Look, here are some words that Aaron Bay-Shuck said: "I must first and foremost say thank you to the artists who have trusted me, to the songwriters and producers who have delivered time and time again, to the publishers who have sent me their best songs, and to the managers and lawyers who have made me your first call. You all are the reason I am in this position".

He forgot to thank his mum and God there. Let's see if there are any more thank yous in the rest of his statement: "I am unbelievably excited to lead Warner Bros Records, in partnership with the one and only Tom Corson, into its rightful place as the most vibrant, diverse, forward-thinking, and artist-friendly music company on the planet. Lastly, I'd like to thank Max for his vision, trust, and for giving me this once in a lifetime opportunity".

I don't think Max Lousada is his mum or God, but the full investigation on that isn't quite finished.

Meanwhile, Tom Corson chips in: "I've long been in awe of the extraordinary lineage of artists and executives that are part of the Warner Bros story, and I'm excited to join this legendary label at a time when our business is more dynamic than ever, creatively and commercially. Aaron is a world-class talent, and our partnership will be based on a joint commitment to build lasting careers for extraordinary artists that shape the popular zeitgeist. I'm looking forward to heading back to the West Coast and working with Max and Aaron to bring WBR, its artists and its team to new heights. Max has an inspirational vision and I want to thank him for opening the door to this new journey".

Right, so everyone's really bloody happy about everything, so that's good. Not one of them said they were THRILLED though, which is weirdly something of a disappointment.

That's not all the rejigging to be done though, so there's still time for something THRILLing to occur. With Strang stepping down, that also leaves a space open on the Warner Music Group board of directors. Who will get the spot? It'll be a tough competition. Well, actually, less so, because positions on the top table have been increased from eleven to thirteen.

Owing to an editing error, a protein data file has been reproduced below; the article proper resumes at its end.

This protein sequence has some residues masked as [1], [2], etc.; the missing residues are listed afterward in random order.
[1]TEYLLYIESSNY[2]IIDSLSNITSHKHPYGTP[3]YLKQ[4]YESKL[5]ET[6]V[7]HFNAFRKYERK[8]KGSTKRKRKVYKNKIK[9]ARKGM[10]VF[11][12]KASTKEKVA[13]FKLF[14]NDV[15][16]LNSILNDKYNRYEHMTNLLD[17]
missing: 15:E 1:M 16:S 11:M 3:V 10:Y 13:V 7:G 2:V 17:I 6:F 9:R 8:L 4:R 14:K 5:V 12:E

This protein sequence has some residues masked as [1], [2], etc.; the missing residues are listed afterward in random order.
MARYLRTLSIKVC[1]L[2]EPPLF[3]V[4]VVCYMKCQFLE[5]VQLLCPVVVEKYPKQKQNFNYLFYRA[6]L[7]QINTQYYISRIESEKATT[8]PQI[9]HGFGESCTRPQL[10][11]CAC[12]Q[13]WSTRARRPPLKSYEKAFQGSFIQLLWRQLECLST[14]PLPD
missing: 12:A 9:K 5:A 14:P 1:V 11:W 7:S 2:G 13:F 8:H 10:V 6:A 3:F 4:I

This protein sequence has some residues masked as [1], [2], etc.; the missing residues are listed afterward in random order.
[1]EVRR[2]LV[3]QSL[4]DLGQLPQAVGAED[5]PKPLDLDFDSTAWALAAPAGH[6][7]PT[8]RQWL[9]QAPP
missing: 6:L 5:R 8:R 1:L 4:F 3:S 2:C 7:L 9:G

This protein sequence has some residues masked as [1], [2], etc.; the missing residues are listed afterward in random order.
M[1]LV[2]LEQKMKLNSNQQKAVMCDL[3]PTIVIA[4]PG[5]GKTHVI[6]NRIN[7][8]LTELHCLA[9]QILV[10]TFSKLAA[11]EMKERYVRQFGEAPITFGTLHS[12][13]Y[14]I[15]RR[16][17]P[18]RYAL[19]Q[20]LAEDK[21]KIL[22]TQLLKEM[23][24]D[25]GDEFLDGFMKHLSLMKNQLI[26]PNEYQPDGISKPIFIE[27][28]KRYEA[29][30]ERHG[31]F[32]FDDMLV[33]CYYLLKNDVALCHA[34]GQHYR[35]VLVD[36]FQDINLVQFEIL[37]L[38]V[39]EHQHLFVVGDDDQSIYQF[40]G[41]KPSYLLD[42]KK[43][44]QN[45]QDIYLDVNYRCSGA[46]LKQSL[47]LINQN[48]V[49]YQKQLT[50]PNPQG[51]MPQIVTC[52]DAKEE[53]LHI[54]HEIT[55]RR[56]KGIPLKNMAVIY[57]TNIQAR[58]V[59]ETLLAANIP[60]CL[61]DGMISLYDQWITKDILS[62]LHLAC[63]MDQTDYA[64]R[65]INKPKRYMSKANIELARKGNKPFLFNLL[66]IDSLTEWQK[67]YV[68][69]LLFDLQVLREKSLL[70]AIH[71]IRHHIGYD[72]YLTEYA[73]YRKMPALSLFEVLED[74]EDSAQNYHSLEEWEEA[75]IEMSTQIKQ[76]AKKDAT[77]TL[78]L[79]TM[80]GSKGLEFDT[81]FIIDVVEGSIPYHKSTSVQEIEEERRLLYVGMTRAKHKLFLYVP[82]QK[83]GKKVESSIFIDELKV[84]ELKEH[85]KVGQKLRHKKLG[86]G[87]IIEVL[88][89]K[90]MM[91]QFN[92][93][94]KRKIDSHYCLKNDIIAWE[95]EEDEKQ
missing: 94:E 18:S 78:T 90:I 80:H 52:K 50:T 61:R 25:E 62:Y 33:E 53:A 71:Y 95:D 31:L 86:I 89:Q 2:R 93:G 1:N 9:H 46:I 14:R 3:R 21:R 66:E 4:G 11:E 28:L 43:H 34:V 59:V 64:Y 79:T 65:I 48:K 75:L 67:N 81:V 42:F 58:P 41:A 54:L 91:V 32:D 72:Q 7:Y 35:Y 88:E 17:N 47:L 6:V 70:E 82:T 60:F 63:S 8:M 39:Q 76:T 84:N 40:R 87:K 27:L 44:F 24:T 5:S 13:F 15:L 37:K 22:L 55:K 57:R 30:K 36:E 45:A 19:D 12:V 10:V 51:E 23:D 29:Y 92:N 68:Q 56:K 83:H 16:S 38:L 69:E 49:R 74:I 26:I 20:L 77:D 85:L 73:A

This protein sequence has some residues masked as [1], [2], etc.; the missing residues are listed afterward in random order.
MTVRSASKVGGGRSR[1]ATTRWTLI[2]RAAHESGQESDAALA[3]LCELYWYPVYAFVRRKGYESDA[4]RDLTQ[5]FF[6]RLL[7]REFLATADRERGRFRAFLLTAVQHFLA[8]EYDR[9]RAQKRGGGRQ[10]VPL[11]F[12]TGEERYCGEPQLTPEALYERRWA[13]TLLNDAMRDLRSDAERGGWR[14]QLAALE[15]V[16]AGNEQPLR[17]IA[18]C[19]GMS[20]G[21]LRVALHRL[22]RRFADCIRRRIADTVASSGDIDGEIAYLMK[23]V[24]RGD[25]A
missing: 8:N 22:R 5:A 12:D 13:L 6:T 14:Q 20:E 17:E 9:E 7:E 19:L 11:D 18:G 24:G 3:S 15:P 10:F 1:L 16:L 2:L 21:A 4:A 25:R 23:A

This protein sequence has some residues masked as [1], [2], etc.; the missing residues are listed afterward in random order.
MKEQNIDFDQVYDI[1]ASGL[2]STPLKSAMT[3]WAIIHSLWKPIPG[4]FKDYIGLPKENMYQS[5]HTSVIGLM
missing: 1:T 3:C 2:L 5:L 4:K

One of those positions has actually already been filled, in fact. Economist Noreena Hertz rejoined the board last month. Who else then? Well, let's get Max Lousada in there, eh. And if he's going to be on the board, why not Warner/Chappell CEO Jon Platt? In fact, why wasn't he there already? Seems like a bit of an oversight.

The owner of Warner Music, that'll be Len Blavatnik, says of the new board appointments: "As the creative leaders of WMG's two major divisions, Max and Jon are excellent additions to our board. I am also pleased to welcome Noreena back onto the Board, joining an impressive group of experts across business, technology, entertainment and media. I, along with Steve and the other directors, would like to thank Cameron Strang for his service on the Board; we are deeply appreciative of his many contributions".

That Steve mentioned there is WMG CEO Steve Cooper, who also adds: "I am very pleased to welcome these three leaders to our Board of Directors. With Max now bringing his entrepreneurial vision to our entire Recorded Music operation, and Jon leading Warner/Chappell to new heights around the world, they will bring invaluable insight to our board. I'm also delighted that we'll once again draw on Noreena's unique global perspective and experience, which were so welcome during her previous tenure".

So, no one was THRILLED in the end, but everyone was very chirpy. Who knew being an executive at a major label could be so much fun?


Fyre Festival's Billy McFarland pleads not guilty to fraud
Billy McFarland has pleaded not guilty to fraud charges, in relation to the funding of the ill-fated Fyre Festival he co-founded, reports Variety.

Fyre Festival, of course, was the music event due to take place on an island in the Bahamas in April and May this year. Marketed as a super luxurious experience, the festival collapsed just as people were arriving, as it became clear management hadn't put in place the infrastructure for even a basic event, let alone the luxury set-up that had been promised.

The festival was co-founded by Ja Rule and Billy McFarland, who were also collaborating on a talent-booking app under the Fyre brand, which the abandoned island adventure was designed to promote. Since the event's collapse, the Fyre companies and their founders have been on the receiving end of a stack of lawsuits from disgruntled ticket-buyers, suppliers and investors, in addition to McFarland's criminal charges of fraud.